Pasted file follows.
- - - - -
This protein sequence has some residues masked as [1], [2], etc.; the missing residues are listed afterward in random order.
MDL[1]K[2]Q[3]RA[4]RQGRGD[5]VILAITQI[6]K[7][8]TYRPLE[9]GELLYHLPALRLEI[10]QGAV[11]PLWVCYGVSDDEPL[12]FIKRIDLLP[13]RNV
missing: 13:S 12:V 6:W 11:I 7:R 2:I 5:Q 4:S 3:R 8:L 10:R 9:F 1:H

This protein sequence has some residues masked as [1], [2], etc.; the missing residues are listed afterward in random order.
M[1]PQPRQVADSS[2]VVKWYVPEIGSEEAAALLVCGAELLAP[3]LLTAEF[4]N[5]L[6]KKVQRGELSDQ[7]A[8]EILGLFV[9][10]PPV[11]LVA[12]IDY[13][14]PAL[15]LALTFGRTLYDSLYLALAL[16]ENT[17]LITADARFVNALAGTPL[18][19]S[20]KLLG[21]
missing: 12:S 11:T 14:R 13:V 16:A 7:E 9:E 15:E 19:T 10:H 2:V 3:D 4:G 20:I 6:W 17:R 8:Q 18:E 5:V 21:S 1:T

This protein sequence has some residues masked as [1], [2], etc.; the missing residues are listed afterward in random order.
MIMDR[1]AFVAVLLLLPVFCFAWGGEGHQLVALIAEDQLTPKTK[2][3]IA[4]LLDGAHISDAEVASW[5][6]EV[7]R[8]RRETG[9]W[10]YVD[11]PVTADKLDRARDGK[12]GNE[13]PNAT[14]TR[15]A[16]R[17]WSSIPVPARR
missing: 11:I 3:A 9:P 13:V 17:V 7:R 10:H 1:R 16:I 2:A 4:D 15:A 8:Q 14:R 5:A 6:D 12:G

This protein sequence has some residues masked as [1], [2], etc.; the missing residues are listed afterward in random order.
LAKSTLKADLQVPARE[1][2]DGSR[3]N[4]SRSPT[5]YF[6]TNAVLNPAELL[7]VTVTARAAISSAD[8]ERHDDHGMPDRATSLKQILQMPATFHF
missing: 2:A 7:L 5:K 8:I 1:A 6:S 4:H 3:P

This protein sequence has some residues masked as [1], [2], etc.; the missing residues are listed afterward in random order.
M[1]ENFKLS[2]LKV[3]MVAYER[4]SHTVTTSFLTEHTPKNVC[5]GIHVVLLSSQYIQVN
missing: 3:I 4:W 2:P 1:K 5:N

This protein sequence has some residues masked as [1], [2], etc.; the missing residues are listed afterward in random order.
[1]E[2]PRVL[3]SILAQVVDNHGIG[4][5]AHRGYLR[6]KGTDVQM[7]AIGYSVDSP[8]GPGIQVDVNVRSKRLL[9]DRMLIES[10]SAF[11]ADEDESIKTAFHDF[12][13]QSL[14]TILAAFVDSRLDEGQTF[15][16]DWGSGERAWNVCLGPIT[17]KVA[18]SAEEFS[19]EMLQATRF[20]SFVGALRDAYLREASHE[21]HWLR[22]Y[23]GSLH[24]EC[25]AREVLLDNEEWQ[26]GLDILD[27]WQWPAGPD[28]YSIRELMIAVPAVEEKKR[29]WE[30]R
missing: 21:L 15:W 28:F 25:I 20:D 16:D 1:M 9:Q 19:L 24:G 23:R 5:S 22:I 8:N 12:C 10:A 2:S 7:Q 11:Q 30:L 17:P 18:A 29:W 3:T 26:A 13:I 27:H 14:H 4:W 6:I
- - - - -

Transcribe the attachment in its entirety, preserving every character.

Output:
This protein sequence has some residues masked as [1], [2], etc.; the missing residues are listed afterward in random order.
MDL[1]K[2]Q[3]RA[4]RQGRGD[5]VILAITQI[6]K[7][8]TYRPLE[9]GELLYHLPALRLEI[10]QGAV[11]PLWVCYGVSDDEPL[12]FIKRIDLLP[13]RNV
missing: 13:S 12:V 6:W 11:I 7:R 2:I 5:Q 4:S 3:R 8:L 10:R 9:F 1:H

This protein sequence has some residues masked as [1], [2], etc.; the missing residues are listed afterward in random order.
M[1]PQPRQVADSS[2]VVKWYVPEIGSEEAAALLVCGAELLAP[3]LLTAEF[4]N[5]L[6]KKVQRGELSDQ[7]A[8]EILGLFV[9][10]PPV[11]LVA[12]IDY[13][14]PAL[15]LALTFGRTLYDSLYLALAL[16]ENT[17]LITADARFVNALAGTPL[18][19]S[20]KLLG[21]
missing: 12:S 11:T 14:R 13:V 16:A 7:E 9:E 15:E 19:T 10:H 2:V 3:D 4:G 20:I 6:W 17:R 8:Q 18:E 5:V 21:S 1:T

This protein sequence has some residues masked as [1], [2], etc.; the missing residues are listed afterward in random order.
MIMDR[1]AFVAVLLLLPVFCFAWGGEGHQLVALIAEDQLTPKTK[2][3]IA[4]LLDGAHISDAEVASW[5][6]EV[7]R[8]RRETG[9]W[10]YVD[11]PVTADKLDRARDGK[12]GNE[13]PNAT[14]TR[15]A[16]R[17]WSSIPVPARR
missing: 11:I 3:A 9:P 13:V 17:V 7:R 10:H 1:R 16:I 2:A 4:D 15:A 8:Q 14:R 5:A 6:D 12:G

This protein sequence has some residues masked as [1], [2], etc.; the missing residues are listed afterward in random order.
LAKSTLKADLQVPARE[1][2]DGSR[3]N[4]SRSPT[5]YF[6]TNAVLNPAELL[7]VTVTARAAISSAD[8]ERHDDHGMPDRATSLKQILQMPATFHF
missing: 2:A 7:L 5:K 8:I 1:A 6:S 4:H 3:P

This protein sequence has some residues masked as [1], [2], etc.; the missing residues are listed afterward in random order.
M[1]ENFKLS[2]LKV[3]MVAYER[4]SHTVTTSFLTEHTPKNVC[5]GIHVVLLSSQYIQVN
missing: 3:I 4:W 2:P 1:K 5:N

This protein sequence has some residues masked as [1], [2], etc.; the missing residues are listed afterward in random order.
[1]E[2]PRVL[3]SILAQVVDNHGIG[4][5]AHRGYLR[6]KGTDVQM[7]AIGYSVDSP[8]GPGIQVDVNVRSKRLL[9]DRMLIES[10]SAF[11]ADEDESIKTAFHDF[12][13]QSL[14]TILAAFVDSRLDEGQTF[15][16]DWGSGERAWNVCLGPIT[17]KVA[18]SAEEFS[19]EMLQATRF[20]SFVGALRDAYLREASHE[21]HWLR[22]Y[23]GSLH[24]EC[25]AREVLLDNEEWQ[26]GLDILD[27]WQWPAGPD[28]YSIRELMIAVPAVEEKKR[29]WE[30]R
missing: 21:L 15:W 28:F 25:I 20:D 16:D 1:M 9:Q 19:L 24:G 23:R 5:S 22:I 8:N 12:C 10:A 2:S 7:Q 11:Q 30:L 17:P 18:A 29:W 3:T 26:A 13:I 27:H 14:H 4:W 6:I